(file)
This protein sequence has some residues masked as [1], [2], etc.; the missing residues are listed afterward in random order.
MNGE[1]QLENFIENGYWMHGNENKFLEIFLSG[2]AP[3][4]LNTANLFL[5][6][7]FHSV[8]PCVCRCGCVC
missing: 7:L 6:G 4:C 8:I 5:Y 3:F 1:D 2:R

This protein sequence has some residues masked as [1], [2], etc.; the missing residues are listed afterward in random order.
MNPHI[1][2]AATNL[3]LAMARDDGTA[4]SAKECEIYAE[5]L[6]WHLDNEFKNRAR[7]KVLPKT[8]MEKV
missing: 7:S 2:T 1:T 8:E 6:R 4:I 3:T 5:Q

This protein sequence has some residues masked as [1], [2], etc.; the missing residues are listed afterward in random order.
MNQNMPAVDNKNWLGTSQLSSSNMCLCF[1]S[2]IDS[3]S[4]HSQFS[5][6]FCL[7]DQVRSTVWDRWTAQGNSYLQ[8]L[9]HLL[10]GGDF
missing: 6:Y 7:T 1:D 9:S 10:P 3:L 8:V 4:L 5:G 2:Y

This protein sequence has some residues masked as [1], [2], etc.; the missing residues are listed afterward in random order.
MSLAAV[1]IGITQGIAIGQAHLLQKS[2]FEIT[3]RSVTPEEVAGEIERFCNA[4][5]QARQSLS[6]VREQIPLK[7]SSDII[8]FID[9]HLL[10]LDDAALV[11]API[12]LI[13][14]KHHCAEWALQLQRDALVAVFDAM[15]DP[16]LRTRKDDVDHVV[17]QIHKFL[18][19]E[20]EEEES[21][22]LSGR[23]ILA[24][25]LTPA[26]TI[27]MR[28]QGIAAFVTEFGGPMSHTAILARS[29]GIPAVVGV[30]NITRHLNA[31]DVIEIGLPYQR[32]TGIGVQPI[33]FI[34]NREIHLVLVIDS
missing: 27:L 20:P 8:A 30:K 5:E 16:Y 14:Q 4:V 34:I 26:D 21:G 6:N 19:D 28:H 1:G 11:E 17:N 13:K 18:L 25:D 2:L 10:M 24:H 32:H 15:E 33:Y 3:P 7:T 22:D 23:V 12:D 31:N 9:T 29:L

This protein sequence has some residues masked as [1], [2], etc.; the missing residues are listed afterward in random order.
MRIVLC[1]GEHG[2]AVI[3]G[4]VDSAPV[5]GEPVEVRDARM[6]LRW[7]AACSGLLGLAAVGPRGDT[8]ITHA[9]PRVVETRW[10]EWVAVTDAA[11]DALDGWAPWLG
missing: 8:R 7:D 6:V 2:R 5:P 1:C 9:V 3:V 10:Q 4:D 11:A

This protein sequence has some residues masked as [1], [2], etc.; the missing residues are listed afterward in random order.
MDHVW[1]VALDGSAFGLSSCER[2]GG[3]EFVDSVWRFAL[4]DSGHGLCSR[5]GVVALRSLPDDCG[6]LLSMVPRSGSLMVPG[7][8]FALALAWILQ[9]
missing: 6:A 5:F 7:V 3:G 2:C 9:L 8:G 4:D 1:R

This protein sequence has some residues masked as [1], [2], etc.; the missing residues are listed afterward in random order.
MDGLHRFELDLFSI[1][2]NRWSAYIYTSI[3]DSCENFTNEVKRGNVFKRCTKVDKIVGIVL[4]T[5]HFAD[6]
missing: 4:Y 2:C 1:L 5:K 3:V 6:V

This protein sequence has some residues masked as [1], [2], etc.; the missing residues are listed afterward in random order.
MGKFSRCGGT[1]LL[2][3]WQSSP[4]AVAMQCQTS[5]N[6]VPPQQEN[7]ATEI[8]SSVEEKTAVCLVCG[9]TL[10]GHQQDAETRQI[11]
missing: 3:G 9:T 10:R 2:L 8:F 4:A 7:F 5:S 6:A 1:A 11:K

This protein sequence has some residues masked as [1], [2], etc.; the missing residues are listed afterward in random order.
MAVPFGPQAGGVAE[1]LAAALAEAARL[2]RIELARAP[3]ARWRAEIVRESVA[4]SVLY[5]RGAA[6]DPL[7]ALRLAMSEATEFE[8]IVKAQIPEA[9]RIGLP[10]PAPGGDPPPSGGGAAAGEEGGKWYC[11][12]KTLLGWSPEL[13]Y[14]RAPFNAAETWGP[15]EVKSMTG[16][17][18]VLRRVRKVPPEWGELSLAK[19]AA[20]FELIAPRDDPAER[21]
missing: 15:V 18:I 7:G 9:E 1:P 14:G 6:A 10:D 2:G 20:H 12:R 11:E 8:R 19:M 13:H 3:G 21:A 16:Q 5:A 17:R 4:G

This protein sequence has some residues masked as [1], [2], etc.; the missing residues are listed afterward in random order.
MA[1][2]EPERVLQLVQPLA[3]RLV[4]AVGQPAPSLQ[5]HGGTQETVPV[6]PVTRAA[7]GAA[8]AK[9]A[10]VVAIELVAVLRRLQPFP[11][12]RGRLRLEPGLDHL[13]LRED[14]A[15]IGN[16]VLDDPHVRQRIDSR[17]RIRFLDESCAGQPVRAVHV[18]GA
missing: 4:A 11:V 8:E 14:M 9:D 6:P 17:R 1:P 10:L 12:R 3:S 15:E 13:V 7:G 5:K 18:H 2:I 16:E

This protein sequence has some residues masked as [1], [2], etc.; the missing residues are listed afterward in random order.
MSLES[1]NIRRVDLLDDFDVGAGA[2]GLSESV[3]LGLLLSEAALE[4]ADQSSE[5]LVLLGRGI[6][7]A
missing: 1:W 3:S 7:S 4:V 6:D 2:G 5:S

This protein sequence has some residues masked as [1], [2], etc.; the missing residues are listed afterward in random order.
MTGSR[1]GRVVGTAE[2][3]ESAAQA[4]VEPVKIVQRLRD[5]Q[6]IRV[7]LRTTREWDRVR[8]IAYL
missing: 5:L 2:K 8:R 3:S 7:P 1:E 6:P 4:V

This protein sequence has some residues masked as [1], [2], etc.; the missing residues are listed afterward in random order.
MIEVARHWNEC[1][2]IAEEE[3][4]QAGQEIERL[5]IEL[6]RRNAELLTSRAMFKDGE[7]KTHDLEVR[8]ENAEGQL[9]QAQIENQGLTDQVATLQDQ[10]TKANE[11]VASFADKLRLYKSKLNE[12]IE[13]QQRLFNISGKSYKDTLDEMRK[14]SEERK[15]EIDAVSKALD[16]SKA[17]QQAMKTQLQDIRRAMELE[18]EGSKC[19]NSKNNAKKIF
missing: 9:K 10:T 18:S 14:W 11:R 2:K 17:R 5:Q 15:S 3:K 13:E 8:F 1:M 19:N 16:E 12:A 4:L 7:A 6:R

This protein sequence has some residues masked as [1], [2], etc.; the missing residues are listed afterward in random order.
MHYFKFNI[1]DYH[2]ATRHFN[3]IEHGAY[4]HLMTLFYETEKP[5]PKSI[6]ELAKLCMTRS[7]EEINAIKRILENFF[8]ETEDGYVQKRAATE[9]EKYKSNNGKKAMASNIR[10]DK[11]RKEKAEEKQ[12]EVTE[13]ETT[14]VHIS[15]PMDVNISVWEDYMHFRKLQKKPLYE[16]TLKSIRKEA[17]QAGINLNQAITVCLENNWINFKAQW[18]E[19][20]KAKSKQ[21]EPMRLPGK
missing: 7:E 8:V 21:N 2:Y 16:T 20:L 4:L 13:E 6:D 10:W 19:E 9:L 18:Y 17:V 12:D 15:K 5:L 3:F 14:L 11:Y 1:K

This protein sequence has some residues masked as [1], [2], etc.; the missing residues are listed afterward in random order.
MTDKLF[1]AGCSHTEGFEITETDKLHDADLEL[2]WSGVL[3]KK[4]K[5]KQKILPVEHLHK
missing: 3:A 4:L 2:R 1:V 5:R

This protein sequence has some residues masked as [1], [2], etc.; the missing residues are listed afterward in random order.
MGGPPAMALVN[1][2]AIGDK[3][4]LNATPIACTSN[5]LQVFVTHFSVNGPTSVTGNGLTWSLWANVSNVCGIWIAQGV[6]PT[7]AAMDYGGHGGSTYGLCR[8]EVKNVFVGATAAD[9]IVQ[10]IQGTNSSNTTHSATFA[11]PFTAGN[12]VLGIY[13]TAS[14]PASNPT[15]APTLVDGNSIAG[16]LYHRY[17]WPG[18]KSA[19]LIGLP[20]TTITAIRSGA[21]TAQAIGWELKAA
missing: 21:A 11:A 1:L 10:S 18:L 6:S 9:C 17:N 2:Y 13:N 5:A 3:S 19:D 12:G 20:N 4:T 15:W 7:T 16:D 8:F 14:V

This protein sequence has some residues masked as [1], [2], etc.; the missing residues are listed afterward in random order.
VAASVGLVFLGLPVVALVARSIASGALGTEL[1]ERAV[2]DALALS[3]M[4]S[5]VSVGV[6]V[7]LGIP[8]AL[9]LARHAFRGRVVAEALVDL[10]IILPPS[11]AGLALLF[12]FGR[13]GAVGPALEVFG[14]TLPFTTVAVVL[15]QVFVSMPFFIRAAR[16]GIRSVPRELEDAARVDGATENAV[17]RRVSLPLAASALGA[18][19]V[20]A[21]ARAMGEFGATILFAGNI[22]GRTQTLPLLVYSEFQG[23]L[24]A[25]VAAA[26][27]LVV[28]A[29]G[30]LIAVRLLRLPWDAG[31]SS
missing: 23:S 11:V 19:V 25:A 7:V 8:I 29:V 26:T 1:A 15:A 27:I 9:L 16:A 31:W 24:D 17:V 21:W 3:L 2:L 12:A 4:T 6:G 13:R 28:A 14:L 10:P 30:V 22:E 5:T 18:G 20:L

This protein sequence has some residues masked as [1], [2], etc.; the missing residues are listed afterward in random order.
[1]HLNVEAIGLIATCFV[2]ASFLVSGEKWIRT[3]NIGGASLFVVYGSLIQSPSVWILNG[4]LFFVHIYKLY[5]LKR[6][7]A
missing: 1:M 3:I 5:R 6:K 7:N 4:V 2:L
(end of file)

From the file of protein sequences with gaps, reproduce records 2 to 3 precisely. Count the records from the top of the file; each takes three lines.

This protein sequence has some residues masked as [1], [2], etc.; the missing residues are listed afterward in random order.
MNPHI[1][2]AATNL[3]LAMARDDGTA[4]SAKECEIYAE[5]L[6]WHLDNEFKNRAR[7]KVLPKT[8]MEKV
missing: 7:S 2:T 1:T 8:E 6:R 4:I 3:T 5:Q

This protein sequence has some residues masked as [1], [2], etc.; the missing residues are listed afterward in random order.
MNQNMPAVDNKNWLGTSQLSSSNMCLCF[1]S[2]IDS[3]S[4]HSQFS[5][6]FCL[7]DQVRSTVWDRWTAQGNSYLQ[8]L[9]HLL[10]GGDF
missing: 6:Y 7:T 1:D 9:S 10:P 3:L 8:V 4:L 5:G 2:Y